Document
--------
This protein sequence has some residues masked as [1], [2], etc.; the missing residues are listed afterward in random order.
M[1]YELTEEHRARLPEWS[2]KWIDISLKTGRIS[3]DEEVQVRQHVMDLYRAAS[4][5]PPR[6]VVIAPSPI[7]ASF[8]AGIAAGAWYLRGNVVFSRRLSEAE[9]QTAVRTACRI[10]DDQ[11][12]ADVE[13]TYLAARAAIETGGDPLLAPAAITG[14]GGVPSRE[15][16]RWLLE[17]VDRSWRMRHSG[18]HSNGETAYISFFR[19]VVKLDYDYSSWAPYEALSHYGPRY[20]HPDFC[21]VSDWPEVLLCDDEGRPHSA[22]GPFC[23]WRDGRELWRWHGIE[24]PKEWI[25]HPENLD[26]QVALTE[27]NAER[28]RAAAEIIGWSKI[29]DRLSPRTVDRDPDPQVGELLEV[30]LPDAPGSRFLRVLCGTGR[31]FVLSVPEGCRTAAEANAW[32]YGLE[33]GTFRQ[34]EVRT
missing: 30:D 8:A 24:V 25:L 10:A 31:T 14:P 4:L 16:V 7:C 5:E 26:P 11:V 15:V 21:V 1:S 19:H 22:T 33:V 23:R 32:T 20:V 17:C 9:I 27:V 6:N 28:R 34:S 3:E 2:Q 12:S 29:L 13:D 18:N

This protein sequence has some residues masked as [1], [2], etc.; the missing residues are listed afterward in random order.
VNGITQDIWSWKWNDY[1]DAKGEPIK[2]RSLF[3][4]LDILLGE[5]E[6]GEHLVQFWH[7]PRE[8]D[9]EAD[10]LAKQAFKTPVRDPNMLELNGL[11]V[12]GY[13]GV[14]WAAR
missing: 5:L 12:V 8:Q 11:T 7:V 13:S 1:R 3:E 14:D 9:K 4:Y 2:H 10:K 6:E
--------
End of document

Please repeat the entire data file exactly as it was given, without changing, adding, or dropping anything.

This protein sequence has some residues masked as [1], [2], etc.; the missing residues are listed afterward in random order.
M[1]YELTEEHRARLPEWS[2]KWIDISLKTGRIS[3]DEEVQVRQHVMDLYRAAS[4][5]PPR[6]VVIAPSPI[7]ASF[8]AGIAAGAWYLRGNVVFSRRLSEAE[9]QTAVRTACRI[10]DDQ[11][12]ADVE[13]TYLAARAAIETGGDPLLAPAAITG[14]GGVPSRE[15][16]RWLLE[17]VDRSWRMRHSG[18]HSNGETAYISFFR[19]VVKLDYDYSSWAPYEALSHYGPRY[20]HPDFC[21]VSDWPEVLLCDDEGRPHSA[22]GPFC[23]WRDGRELWRWHGIE[24]PKEWI[25]HPENLD[26]QVALTE[27]NAER[28]RAAAEIIGWSKI[29]DRLSPRTVDRDPDPQVGELLEV[30]LPDAPGSRFLRVLCGTGR[31]FVLSVPEGCRTAAEANAW[32]YGLE[33]GTFRQ[34]EVRT
missing: 30:D 8:A 24:V 25:L 10:A 31:T 14:P 4:L 16:V 7:C 5:E 26:P 11:V 15:V 21:V 1:S 19:H 22:T 33:V 23:R 32:T 20:V 17:C 9:I 27:V 6:N 28:R 34:S 3:E 2:Q 12:S 29:L 13:D 18:N

This protein sequence has some residues masked as [1], [2], etc.; the missing residues are listed afterward in random order.
VNGITQDIWSWKWNDY[1]DAKGEPIK[2]RSLF[3][4]LDILLGE[5]E[6]GEHLVQFWH[7]PRE[8]D[9]EAD[10]LAKQAFKTPVRDPNMLELNGL[11]V[12]GY[13]GV[14]WAAR
missing: 5:L 12:V 8:Q 11:T 7:V 13:S 1:R 3:E 14:D 9:K 4:Y 2:H 10:K 6:E